Come one, come all

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One day, Asian cuisine might tempt you, while another day Mexican food might be right up your alley. Whatever the occasion may be, small college towns need to cater to their diverse population in case students decide to venture off campus to grab a bite to eat.

For Pacific University students, this is not an issue. In the last six to nine months, three new restaurants have opened up in downtown Forest Grove. Bites, a tapas restaurant ran by a Pacific graduate, Migets Island Grill, a simple selection of Hawaiian and Southeast Asian food and Kama’aina, an authentic Hawaiian restaurant with a local food store attached, have all recently popped up within walking distance from campus.

“I decided to have a tapas concept because I enjoy eating and I feel like when you have a bunch of small plates to try from you get a better culinary experience rather than just one large entree that fills you up,” Bites restaurant owner Thomas Gilstrap said. “I remember when I went to University of Oregon that I was always looking for restaurants like these to go out to eat at.”

But Gilstrap is not the only one who favors having variety.

Howard Sullivan, executive director of the Forest Grove and Cornelius chamber of commerce, applauds Forest Grove for their diverse range of places to eat.

“You’re one block off campus and you got some pretty eclectic restaurants,” Sullivan said. “Think of Forest Grove, a city of 23,000 people. You got sushi, you got Thai, you got Mexican, you got Hawaiian, you got Island; you [would] think you were in a bigger city.”

But variety is not the only positive thing Sullivan has to say about Forest Groves eateries. He thinks the reasonable prices “fit a college student’s pocketbook,” an important aspect to the success of restaurants in the area.

Sullivan recalls the restaurant atmosphere back when he was a student at Pacific.

While the restaurants have changed frequently, he used to enjoy going out to eat with his fellow athletes.

He was thankful his Resident Assistant made it a mission to take them out to eat because it allowed them to explore and become part of the Forest Grove community.

“You get tied to the community and you have a better relationship with the community [because] you’re not just at school going to school, you are getting the full experience,” Sullivan said. “I think students will find that restaurants are very open to students coming there.”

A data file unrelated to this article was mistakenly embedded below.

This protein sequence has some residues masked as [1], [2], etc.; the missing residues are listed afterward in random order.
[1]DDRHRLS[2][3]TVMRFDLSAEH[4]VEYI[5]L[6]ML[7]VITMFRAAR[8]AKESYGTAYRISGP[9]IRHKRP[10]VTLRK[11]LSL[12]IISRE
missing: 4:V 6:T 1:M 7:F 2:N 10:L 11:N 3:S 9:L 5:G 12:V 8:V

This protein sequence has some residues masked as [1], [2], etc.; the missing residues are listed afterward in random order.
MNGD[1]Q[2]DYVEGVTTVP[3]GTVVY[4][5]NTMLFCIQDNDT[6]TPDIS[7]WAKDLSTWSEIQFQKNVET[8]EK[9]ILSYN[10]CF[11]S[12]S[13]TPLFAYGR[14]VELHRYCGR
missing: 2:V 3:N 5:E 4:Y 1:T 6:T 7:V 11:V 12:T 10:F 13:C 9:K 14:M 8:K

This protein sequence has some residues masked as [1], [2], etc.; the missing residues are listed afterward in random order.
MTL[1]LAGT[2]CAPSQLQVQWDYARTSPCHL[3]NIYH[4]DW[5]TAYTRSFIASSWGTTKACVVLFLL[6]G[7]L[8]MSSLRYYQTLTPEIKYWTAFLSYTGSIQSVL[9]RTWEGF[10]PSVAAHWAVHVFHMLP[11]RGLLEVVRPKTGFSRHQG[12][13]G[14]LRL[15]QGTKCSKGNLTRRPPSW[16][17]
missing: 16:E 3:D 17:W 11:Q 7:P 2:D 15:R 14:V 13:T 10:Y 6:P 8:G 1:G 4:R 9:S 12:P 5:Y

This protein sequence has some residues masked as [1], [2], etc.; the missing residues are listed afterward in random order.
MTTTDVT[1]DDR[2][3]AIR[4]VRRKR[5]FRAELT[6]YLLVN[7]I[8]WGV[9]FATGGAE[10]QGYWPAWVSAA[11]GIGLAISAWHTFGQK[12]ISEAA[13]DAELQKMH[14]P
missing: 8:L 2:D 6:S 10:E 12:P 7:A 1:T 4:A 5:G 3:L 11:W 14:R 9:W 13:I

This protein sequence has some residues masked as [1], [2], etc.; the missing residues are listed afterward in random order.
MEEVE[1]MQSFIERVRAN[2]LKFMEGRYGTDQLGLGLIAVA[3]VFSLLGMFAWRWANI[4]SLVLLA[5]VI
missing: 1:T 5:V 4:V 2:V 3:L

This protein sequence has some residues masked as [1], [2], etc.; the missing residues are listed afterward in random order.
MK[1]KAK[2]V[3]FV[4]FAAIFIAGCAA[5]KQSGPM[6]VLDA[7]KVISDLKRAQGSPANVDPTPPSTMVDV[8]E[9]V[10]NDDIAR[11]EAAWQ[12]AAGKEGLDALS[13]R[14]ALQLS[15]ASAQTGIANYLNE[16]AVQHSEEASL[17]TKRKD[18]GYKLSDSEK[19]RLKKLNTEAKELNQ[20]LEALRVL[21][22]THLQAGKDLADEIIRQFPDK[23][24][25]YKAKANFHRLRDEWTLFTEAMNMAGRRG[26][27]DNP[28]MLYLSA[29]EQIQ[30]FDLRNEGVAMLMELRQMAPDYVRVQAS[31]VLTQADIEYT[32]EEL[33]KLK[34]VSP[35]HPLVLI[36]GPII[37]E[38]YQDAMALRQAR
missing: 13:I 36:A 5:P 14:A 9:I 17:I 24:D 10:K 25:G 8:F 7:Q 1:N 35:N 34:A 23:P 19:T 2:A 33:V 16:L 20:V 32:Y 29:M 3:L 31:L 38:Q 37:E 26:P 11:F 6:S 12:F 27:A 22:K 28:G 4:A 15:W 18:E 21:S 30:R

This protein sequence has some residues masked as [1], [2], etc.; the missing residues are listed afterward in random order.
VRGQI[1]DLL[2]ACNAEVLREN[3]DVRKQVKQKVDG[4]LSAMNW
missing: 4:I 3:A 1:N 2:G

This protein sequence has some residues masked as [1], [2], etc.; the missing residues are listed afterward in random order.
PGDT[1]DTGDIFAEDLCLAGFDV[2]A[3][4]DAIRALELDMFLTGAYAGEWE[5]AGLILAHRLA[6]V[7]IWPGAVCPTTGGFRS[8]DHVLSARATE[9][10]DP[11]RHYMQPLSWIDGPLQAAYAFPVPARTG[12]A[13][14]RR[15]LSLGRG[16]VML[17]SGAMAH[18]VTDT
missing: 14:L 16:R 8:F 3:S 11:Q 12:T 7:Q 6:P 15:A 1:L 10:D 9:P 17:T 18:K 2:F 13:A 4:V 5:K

And for students who are 21 and older, there are quite a few options for them as well.

There are places such as Waltz Brewing, Bull Run Cider and a new brewery, Ridgewalker Brewing.

Ridgewalker Brewing, which opened Wednesday, Aug. 10, threw their doors open without any official advertising this summer.

“We definitely want to cater to the students and have it be a place for them to come to whether its for studying or coming in the evenings with friends to enjoy some beer or BBQ food,” Tap Manager Jeff Farrar said.

This brewery offers discounts to Pacific students, plugins and study nooks, over 30 taps including cold brew, kombucha and wine, with plans to add a brunch option as well.

Their goal to cater to Pacific students, like many other restaurants in Forest Grove, is something Gilstrap, owner of Bites, wants to reiterate as well.

“I feel like students are afraid to come in and try because everything might appear expensive but we intentionally priced our menu with the student body in mind,” he said.

Likewise, Mike Marshall, owner of Migets Island Grill, encourages students to stop in and have the Pacific special, a smaller portion of their regular plate of meat, rice, macaroni salad and limpia for $6.50.

“I’m hoping more students will come in,” he said. “I think it will pick up more since more people know about us now.”

Kama’aina is also planning to add a Pacific special to their menu at the end of August. Since a majority of their customer base are students, they are planning to add daily student specials.



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